Indians bring 'biopirates' to court
15.03.00: A FEDERATION of Amazonian Indian tribes has taken the biotech giant ImGen to court, claiming theft of indigenous knowledge. Several years ago an expedition, financed by the company, identified several potentially valuable plants, including one used by the tribes to shrink tumours and a root crop that is resistant to some tropical pests. ImGen has now patented them.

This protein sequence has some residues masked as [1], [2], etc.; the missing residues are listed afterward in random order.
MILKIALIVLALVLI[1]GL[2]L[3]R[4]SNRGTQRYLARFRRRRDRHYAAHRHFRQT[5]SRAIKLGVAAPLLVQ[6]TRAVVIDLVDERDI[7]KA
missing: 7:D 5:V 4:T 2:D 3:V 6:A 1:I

"This is biopiracy," says Peter Xian, spokesperson for the Black River Federation.
"ImGen is getting a free ride on the back of our tribal history thousands of years of native knowledge. We have been offered nothing in return."
ImGen claimed: "We are helping to feed the world," and pointed to the pesticide-resistant tuber's potential to increase tropical food yields.
But aid experts cite the case of India's neem tree, used by farmers for centuries as an antibiotic and pesticide. After it was patented by a large pharmaceutical company, farmers could no longer afford to buy the seeds. JB